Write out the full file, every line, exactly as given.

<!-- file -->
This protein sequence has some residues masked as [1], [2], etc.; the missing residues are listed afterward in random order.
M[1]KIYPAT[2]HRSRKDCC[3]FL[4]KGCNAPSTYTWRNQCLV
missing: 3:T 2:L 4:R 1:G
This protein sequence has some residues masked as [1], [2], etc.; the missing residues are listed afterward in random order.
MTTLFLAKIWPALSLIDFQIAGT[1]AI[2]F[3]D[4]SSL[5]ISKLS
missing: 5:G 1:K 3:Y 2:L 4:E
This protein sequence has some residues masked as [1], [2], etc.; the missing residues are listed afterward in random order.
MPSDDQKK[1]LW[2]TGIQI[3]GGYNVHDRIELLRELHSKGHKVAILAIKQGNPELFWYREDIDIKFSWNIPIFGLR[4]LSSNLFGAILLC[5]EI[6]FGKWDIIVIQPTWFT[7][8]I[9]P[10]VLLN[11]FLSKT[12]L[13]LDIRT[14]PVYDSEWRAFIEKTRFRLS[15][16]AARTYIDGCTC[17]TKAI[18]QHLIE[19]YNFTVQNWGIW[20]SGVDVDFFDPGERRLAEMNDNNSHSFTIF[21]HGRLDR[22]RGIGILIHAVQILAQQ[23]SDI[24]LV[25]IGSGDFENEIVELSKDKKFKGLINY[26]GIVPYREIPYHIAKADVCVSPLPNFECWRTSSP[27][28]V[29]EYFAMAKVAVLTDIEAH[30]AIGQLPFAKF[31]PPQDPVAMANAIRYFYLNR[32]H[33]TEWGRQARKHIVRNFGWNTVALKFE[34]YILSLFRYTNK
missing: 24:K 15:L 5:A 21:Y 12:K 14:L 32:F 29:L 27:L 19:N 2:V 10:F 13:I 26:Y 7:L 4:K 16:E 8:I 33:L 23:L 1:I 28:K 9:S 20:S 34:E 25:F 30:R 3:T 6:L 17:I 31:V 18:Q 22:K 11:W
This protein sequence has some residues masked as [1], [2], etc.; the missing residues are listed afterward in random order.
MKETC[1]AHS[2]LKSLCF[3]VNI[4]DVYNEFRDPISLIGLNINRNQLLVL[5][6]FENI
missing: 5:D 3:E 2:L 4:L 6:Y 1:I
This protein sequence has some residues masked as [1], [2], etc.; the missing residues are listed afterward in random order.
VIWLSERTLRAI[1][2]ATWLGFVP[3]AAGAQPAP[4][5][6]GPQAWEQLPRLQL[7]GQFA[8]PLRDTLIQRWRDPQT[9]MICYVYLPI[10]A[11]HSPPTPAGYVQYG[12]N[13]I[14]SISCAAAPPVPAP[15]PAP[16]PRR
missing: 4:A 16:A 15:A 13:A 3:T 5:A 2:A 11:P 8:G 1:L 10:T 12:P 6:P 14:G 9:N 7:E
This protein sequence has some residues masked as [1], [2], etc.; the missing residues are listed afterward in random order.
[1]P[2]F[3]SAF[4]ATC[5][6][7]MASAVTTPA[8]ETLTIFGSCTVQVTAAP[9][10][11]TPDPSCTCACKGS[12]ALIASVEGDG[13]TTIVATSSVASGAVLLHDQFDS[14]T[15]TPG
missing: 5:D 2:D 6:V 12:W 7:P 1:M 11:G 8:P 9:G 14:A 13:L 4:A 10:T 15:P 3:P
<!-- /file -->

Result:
This protein sequence has some residues masked as [1], [2], etc.; the missing residues are listed afterward in random order.
M[1]KIYPAT[2]HRSRKDCC[3]FL[4]KGCNAPSTYTWRNQCLV
missing: 3:T 2:L 4:R 1:G
This protein sequence has some residues masked as [1], [2], etc.; the missing residues are listed afterward in random order.
MTTLFLAKIWPALSLIDFQIAGT[1]AI[2]F[3]D[4]SSL[5]ISKLS
missing: 5:G 1:K 3:Y 2:L 4:E
This protein sequence has some residues masked as [1], [2], etc.; the missing residues are listed afterward in random order.
MPSDDQKK[1]LW[2]TGIQI[3]GGYNVHDRIELLRELHSKGHKVAILAIKQGNPELFWYREDIDIKFSWNIPIFGLR[4]LSSNLFGAILLC[5]EI[6]FGKWDIIVIQPTWFT[7][8]I[9]P[10]VLLN[11]FLSKT[12]L[13]LDIRT[14]PVYDSEWRAFIEKTRFRLS[15][16]AARTYIDGCTC[17]TKAI[18]QHLIE[19]YNFTVQNWGIW[20]SGVDVDFFDPGERRLAEMNDNNSHSFTIF[21]HGRLDR[22]RGIGILIHAVQILAQQ[23]SDI[24]LV[25]IGSGDFENEIVELSKDKKFKGLINY[26]GIVPYREIPYHIAKADVCVSPLPNFECWRTSSP[27][28]V[29]EYFAMAKVAVLTDIEAH[30]AIGQLPFAKF[31]PPQDPVAMANAIRYFYLNR[32]H[33]TEWGRQARKHIVRNFGWNTVALKFE[34]YILSLFRYTNK
missing: 24:K 15:L 5:A 21:Y 12:K 14:L 32:F 29:L 27:L 19:N 2:V 10:F 13:I 26:Y 7:L 4:K 16:E 8:I 33:L 23:L 1:I 28:K 9:S 20:S 34:E 25:F 30:R 3:T 6:L 17:I 31:V 18:Q 22:K 11:W
This protein sequence has some residues masked as [1], [2], etc.; the missing residues are listed afterward in random order.
MKETC[1]AHS[2]LKSLCF[3]VNI[4]DVYNEFRDPISLIGLNINRNQLLVL[5][6]FENI
missing: 5:D 3:E 2:L 4:L 6:Y 1:I
This protein sequence has some residues masked as [1], [2], etc.; the missing residues are listed afterward in random order.
VIWLSERTLRAI[1][2]ATWLGFVP[3]AAGAQPAP[4][5][6]GPQAWEQLPRLQL[7]GQFA[8]PLRDTLIQRWRDPQT[9]MICYVYLPI[10]A[11]HSPPTPAGYVQYG[12]N[13]I[14]SISCAAAPPVPAP[15]PAP[16]PRR
missing: 4:A 16:A 15:A 13:A 3:T 5:A 2:A 11:P 8:G 1:L 10:T 12:P 6:P 14:G 9:N 7:E
This protein sequence has some residues masked as [1], [2], etc.; the missing residues are listed afterward in random order.
[1]P[2]F[3]SAF[4]ATC[5][6][7]MASAVTTPA[8]ETLTIFGSCTVQVTAAP[9][10][11]TPDPSCTCACKGS[12]ALIASVEGDG[13]TTIVATSSVASGAVLLHDQFDS[14]T[15]TPG
missing: 5:D 2:D 6:V 12:W 7:P 1:M 11:G 8:P 9:G 14:A 13:L 4:A 10:T 15:P 3:P